E-Mail And The Super Bowl: A Sorry Tale

My office is right on Broadway, near Wall Street in downtown Manhattan, and our windows face the street. That means that a few hours ago we had a full house pressed against the glass watching the ticker-tape parade for the Giants. It was quite a sight, even for a world weary, non-sports guy like myself. The roar of the crowd outside my window made working impossible, so we put out some snacks, invited the neighbors, and watched the show.

We decided to put together a white paper on how brands advertising on the Super Bowl used email, if at all, to drive interest pre-game, and how they handled the post-game sign-ups to their site. The raw data is still being collected so I won't have a full report for you for at least another week or so, but it is interesting to look at some of the early results.

The most interesting thing is just how little email seems to have played a role in one of the biggest marketing events of the year. Companies spending millions on one minute Super Bowl spots apparently spent little, if any, time thinking about how email might fit into the overall mix.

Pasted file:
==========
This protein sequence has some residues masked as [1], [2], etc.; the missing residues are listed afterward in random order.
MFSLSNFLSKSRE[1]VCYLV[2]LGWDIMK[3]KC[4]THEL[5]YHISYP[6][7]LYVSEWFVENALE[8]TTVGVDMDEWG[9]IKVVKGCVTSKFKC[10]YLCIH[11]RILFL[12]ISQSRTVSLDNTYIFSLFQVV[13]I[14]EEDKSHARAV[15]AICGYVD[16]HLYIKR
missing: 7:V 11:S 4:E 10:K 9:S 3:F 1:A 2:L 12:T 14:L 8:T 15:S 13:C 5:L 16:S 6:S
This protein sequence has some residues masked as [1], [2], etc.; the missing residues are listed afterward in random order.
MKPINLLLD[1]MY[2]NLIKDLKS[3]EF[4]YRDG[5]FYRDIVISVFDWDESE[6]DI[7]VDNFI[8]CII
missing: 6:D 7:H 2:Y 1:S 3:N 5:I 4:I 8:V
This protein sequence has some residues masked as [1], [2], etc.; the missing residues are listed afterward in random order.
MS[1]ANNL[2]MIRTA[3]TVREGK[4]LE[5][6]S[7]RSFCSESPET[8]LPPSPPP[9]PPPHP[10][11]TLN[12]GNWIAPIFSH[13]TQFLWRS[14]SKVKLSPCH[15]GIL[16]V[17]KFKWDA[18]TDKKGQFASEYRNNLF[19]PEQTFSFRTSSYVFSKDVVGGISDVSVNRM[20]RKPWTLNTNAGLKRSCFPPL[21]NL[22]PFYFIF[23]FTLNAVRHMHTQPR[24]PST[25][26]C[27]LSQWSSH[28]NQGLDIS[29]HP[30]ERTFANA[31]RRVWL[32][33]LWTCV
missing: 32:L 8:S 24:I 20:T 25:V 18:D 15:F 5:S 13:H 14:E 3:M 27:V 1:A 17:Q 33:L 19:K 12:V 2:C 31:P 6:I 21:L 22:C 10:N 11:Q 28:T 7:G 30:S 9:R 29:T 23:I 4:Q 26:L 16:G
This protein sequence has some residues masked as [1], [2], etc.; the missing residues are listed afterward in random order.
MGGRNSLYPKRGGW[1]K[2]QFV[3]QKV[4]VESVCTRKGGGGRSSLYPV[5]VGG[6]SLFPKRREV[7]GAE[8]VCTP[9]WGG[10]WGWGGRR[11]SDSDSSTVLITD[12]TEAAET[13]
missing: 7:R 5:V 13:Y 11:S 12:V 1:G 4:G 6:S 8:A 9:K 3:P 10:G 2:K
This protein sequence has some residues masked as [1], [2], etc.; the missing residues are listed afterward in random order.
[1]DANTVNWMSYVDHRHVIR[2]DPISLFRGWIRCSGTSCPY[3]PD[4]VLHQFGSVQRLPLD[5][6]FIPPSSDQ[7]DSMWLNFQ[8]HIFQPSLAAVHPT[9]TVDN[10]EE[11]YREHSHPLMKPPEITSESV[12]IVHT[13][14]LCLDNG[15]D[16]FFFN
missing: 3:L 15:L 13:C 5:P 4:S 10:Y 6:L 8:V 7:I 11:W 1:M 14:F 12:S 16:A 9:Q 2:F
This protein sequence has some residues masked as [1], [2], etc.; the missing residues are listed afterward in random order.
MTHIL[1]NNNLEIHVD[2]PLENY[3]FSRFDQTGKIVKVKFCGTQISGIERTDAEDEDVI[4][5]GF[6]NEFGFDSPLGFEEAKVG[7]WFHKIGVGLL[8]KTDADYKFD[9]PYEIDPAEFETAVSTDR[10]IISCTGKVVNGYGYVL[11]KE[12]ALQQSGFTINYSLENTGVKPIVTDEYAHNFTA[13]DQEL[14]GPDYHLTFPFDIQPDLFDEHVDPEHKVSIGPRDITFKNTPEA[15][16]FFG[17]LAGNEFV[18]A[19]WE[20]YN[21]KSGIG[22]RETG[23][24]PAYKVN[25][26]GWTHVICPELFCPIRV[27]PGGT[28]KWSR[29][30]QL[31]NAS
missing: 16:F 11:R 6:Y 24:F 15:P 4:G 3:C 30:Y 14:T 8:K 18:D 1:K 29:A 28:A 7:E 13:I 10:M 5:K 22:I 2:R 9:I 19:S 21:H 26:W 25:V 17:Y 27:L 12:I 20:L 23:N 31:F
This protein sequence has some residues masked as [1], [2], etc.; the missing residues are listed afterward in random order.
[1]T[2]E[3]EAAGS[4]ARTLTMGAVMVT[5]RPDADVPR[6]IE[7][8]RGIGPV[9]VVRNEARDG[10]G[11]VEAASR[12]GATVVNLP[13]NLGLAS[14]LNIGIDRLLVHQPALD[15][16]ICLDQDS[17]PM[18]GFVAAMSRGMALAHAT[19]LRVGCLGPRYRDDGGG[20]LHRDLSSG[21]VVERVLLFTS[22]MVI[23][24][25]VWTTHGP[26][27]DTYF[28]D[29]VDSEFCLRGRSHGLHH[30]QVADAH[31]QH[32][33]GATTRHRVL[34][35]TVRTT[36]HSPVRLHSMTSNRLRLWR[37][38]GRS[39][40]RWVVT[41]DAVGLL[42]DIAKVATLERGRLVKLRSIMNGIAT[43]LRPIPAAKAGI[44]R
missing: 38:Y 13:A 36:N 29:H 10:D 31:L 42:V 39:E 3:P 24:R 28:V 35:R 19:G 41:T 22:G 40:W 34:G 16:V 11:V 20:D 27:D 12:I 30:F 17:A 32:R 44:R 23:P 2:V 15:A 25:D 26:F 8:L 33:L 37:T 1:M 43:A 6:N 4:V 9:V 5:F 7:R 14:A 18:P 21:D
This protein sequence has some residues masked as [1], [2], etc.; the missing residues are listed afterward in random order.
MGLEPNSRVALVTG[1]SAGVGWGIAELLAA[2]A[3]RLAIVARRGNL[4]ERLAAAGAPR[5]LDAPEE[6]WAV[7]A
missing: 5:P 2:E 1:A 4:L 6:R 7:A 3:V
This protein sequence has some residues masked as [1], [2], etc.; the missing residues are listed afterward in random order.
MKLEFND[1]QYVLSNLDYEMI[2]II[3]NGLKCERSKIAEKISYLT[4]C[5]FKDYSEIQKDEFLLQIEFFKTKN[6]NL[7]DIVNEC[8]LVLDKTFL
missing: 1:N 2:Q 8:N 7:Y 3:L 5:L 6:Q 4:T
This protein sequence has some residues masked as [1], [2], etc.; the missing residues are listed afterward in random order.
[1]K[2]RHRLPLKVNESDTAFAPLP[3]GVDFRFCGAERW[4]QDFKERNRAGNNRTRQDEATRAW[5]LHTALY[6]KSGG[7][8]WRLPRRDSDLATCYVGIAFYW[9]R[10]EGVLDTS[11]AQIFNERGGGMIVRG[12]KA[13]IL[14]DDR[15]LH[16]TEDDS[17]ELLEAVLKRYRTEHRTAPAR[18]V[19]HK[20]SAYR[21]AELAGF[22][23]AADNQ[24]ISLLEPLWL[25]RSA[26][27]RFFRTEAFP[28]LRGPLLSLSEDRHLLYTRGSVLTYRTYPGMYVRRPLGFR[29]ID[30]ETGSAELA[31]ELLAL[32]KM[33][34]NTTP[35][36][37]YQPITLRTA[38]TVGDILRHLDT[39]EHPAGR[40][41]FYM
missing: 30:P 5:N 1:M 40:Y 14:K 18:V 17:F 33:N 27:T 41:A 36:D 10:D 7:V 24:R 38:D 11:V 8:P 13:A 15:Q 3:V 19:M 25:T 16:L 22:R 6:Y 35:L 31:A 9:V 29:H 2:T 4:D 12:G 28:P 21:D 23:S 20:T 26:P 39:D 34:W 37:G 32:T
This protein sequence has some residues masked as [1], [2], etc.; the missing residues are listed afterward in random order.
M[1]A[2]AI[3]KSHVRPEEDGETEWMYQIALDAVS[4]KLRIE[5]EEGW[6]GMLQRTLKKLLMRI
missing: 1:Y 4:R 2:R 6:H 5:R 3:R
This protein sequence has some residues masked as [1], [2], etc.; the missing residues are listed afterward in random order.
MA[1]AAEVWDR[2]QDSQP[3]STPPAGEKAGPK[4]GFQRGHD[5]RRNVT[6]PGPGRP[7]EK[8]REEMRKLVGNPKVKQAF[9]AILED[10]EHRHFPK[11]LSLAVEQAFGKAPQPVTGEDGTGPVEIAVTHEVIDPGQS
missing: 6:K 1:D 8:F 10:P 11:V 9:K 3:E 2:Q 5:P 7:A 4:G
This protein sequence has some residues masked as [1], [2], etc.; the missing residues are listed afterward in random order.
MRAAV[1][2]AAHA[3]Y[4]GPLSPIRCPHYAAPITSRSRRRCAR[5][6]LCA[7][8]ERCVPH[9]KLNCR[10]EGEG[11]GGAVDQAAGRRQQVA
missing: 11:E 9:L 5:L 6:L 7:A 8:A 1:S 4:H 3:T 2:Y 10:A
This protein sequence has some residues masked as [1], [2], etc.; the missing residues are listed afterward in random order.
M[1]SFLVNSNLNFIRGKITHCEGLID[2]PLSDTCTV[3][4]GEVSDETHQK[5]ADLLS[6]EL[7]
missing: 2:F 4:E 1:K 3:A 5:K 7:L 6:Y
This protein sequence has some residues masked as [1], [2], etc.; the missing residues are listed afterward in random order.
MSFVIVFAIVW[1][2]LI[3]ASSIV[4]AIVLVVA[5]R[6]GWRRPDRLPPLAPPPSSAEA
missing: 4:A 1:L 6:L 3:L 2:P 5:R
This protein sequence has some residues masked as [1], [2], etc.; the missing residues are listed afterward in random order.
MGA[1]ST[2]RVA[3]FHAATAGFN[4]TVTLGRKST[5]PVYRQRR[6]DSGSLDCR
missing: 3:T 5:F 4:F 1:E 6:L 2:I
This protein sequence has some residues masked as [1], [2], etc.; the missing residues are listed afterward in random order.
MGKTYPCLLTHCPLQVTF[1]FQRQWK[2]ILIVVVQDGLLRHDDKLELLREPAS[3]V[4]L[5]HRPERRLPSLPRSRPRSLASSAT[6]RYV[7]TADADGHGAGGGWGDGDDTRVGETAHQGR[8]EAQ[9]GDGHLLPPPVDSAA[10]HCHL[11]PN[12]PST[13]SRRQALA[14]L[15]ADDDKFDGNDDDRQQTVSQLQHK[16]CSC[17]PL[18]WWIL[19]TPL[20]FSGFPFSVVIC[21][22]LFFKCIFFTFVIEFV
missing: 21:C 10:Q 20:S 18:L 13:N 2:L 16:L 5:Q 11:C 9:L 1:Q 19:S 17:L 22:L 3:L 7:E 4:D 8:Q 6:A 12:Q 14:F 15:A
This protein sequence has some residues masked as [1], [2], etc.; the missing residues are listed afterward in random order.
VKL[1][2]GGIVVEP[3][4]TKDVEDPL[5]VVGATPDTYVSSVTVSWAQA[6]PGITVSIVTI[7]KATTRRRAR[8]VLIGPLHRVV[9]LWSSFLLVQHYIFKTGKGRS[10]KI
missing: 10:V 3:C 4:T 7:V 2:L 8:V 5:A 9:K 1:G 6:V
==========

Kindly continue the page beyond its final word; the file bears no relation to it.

Bridgestone sent out emails promoting the fact that they are the official tire of the Super Bowl (and who doesn't want an official Super Bowl tire?). Budweiser actually was quite clever in tying its online commercials into both an email campaign, a Web site, and a mobile marketing campaign. Weeks before the Super Bowl, you could see an "unaired" Super Bowl ad as well as enter a sweepstakes where you voted for your favorite Bud ad through your phone. Kudos to the marketing folks at Budweiser!

Everyone else got an F in 360% marketing. Almost no one in the preliminary data I've looked at so far integrated the Super Bowl into any of their email marketing efforts. What a loss and waste of money.

Come on, people! If you are going to spend more than the GNP of a small South American country for 60 seconds of airtime, how about throwing a few pennies to develop an ongoing communications channel with some of those eyeballs (a large percentage of which, I can guarantee you, were sitting with their laptops on their Barcaloungers scanning their email and checking in with their bookies.)

My only explanation is that the Super Bowl seems to be the only marketing channel left that is still run by the old regime. The got their box seats when these Internet whippersnapping geeks were in diapers, and they are not going to give them up now! If an outrageously expensive ad campaign with no hope of measurement, ROI, or call-to-action was good enough for my clients then, it is good enough for them now.

Or maybe I just ate too much candy at the Super Bowl parade party.

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